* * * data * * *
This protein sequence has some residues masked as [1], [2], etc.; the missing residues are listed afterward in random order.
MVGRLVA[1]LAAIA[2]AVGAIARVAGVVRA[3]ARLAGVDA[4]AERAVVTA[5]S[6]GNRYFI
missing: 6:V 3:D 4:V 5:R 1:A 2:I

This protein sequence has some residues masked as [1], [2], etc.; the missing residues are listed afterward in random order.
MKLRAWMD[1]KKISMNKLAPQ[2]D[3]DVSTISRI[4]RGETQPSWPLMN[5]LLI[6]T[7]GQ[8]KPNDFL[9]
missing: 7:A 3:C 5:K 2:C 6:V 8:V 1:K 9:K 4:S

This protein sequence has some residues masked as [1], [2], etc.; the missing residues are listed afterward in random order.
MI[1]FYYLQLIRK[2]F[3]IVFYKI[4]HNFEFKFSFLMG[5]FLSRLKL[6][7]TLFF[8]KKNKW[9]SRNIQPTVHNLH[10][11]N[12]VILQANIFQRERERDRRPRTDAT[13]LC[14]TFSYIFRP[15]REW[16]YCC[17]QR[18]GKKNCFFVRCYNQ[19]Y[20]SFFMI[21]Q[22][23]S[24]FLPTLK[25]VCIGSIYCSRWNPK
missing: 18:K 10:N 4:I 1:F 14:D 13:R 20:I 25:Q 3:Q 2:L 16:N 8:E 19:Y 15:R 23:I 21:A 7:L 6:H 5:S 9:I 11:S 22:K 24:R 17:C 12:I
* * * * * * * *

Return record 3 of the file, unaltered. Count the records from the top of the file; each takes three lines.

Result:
This protein sequence has some residues masked as [1], [2], etc.; the missing residues are listed afterward in random order.
MI[1]FYYLQLIRK[2]F[3]IVFYKI[4]HNFEFKFSFLMG[5]FLSRLKL[6][7]TLFF[8]KKNKW[9]SRNIQPTVHNLH[10][11]N[12]VILQANIFQRERERDRRPRTDAT[13]LC[14]TFSYIFRP[15]REW[16]YCC[17]QR[18]GKKNCFFVRCYNQ[19]Y[20]SFFMI[21]Q[22][23]S[24]FLPTLK[25]VCIGSIYCSRWNPK
missing: 18:K 10:N 4:I 1:F 14:D 13:R 20:I 25:Q 3:Q 2:L 16:N 8:E 19:Y 15:R 23:I 21:A 7:L 6:H 5:S 9:I 11:S 22:K 24:R 17:C 12:I